FWIW, It's very possible that the guy you showed it to knows what he's talking about and is being honest and fair; not everyone is trying to rip everyone off. Ask him to show you a finisher-grade stone and to show you the differences between your stone and his. He should be able to show you a few things indicating hardness differences, etc.
Maybe yours is actually a nice mid-range stone. Maybe he can use something like that in his lineup. Maybe he'll let you try the coticule out. Let him hone a blade on it for you, see if you like it.
For sure, I would not roll with the deal without getting the entire picture, but I have been involved in similar exchanges that were 100% on the up and up. You're looking for a finisher and he is suggesting a stone that will work for you as a trade for the one you have. I mean, really - in that sort of dynamic, that's a normal exchange of ideas.

Nakaoka-san - "I cannot know the stone until I use the stone"

I understand what you're saying, but I'm way too new into honing and since I have zero experience, even if I test the stone, I wouldn't be able to tell much about it, since it's my one and only stone and I can only compare to the lapping films that I have. I've bought the stone, because I was told that if my razors are properly honed, a nice finisher is all they need in order to keep the edge in top shape without the need to start from a lower or mid stone to a finisher.

I also did a few attempts on my Gold Dollar with the lapping films to learn the basics of honing and then eventually move up at some point to something better.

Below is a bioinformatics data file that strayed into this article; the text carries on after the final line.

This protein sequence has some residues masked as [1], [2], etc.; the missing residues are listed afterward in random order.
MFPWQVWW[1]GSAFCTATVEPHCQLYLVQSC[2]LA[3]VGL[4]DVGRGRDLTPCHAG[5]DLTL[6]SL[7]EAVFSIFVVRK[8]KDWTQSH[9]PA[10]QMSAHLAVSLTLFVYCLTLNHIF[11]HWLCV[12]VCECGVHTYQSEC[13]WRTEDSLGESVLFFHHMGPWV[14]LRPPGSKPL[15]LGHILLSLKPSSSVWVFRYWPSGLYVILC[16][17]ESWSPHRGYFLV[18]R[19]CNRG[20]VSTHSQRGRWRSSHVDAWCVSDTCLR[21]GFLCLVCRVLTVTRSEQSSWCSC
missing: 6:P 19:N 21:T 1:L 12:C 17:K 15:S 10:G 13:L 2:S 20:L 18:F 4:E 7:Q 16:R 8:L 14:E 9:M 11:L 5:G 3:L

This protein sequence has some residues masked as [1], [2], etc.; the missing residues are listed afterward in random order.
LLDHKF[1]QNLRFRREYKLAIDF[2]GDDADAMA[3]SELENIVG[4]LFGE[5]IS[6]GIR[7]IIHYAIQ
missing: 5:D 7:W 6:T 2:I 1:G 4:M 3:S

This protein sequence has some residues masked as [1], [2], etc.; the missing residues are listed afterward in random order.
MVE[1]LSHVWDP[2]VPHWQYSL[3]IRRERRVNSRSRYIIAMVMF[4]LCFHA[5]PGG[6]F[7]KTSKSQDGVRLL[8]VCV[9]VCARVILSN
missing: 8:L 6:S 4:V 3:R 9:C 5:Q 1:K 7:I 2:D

Ask me about shaving naked!
I don’t know why he wants it that badly either, as others have noted you (usually) can’t tell a lot about a stone by looking at pictures. Personally I wouldn’t go for that offer, it’s suspicious. Stones age well, you have time. As you become more proficient at honing, you may be glad that you kept the stone ….
How could a Jnat with 3-3.5 hardness be so important for him, since he has at least 4 or 5 other Jnats and God knows how many others like coticules, thuringians and what not?

Just to answer this q...

It entirely depends on what he's doing with it, many of the very fanciest jnats out there are softer stones. They may not finish a razor as well as harder examples, but finishing a razor is a fairly niche pursuit. Softer and coarser stones will work better for aesthetic polishing (also somewhat niche I grant!) and sharpening.